TEM analysis

Lungs of mice inoculated 4 × 106 spores were used for transmission electron microscopy (TEM) analysis. The lungs were collected at 30, 50, and 70 dpi, fixed with 2.4% glutaraldehyde (pH 7.4), immersed in 1% phosphate-buffered osmium tetroxide (pH 7.4), dehydrated, substituted with propylene oxide, and were subsequently embedded in epoxy resin. After ultrathin sections (approximately 90 nm thick) were cut using a diamond knife and ultramicrotome, they were observed using a transmission electron microscope (HT7700; Hitachi High Technologies Corp., Tokyo, Japan) without uranyl acetate or lead citrate staining.

In vitro adiaspore induction

After 1 × 105 spores were inoculated into 2 mL of fetal bovine serum (FBS) in a 35-mm dish, they were cultured at 37 °C for 60 days for TEM analysis or 71 days under 5% CO2 condition for determination of the adiaspore diameters. New 2 mL FBS was added every 30 days. To ascertain the adiaspore diameters, images were taken at 8, 30, 50, and 71 days after inoculation using a fluorescence microscope (BZ-9000; Keyence Co., Osaka, Japan). For TEM analysis, spores were fixed at 60 days after inoculation with 4% paraformaldehyde in phosphate-buffered saline (Fujifilm Wako Pure Chemical Corp., Osaka, Japan) followed by 2.4% glutaraldehyde. Then they were immersed in 1% phosphate-buffered osmium tetroxide (pH 7.4). The precipitated spores were dehydrated, embedded in LR White resin, and then cut into semi-thin sections (approximately 1 μm thick) for light microscopic observation with toluidine blue staining, or into ultrathin sections for analysis using a transmission electron microscope (HT7700; Hitachi High Technologies Corp.).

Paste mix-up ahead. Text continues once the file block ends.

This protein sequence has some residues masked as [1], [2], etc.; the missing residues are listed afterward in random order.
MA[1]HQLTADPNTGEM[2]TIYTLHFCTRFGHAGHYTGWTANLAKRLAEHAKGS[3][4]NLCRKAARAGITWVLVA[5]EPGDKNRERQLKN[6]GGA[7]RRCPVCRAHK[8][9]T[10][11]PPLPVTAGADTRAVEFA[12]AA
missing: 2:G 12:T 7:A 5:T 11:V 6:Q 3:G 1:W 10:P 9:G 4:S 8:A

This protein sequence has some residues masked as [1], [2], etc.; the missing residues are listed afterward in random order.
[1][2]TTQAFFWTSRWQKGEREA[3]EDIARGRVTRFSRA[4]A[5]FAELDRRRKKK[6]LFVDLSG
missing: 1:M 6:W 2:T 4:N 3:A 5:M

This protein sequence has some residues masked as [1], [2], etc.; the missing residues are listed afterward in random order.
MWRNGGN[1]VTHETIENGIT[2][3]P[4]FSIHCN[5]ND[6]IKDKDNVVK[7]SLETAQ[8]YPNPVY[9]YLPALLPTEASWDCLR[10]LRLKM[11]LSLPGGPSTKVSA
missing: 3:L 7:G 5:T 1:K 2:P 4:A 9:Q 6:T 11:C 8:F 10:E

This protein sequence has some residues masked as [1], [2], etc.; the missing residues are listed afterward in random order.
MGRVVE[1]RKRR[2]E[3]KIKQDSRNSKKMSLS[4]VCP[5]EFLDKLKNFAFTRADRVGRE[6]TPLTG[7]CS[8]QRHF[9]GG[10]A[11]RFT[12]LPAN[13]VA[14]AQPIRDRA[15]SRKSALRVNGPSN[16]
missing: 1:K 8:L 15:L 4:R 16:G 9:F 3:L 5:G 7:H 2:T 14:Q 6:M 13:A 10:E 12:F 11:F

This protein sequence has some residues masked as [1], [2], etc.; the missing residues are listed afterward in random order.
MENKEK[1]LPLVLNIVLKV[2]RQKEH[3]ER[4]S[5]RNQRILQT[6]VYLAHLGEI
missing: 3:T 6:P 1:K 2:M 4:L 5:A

Adiaspores developed in the lung examined using an experimental mouse model of intratracheal infection

After infection with a higher burden (4 × 106 spores/mouse), mice showed no symptoms. Their body weights increased gradually along with those of uninfected mice (Additional file 1). The E. crescens spores and adiaspores associated with cellular infiltration were found in the lung (Figure 1), but not in the heart, liver, spleen, or kidney. The spores increased in size and showed structures similar to those of adiaspores (Figure 2), suggesting that the model induced adiaspores in mice by instillation through the intratracheal route.

Figure 1

Mouse lung lobes infected with E. crescens. Fields of squares are shown in the right panel in each image. Scale bar = 1 mm.

Figure 2

Adiaspore development in mouse lung. Specimens were stained with HE (AI) or PAS procedure (JR). Scale bar = 50 µm. All images are of the same scale.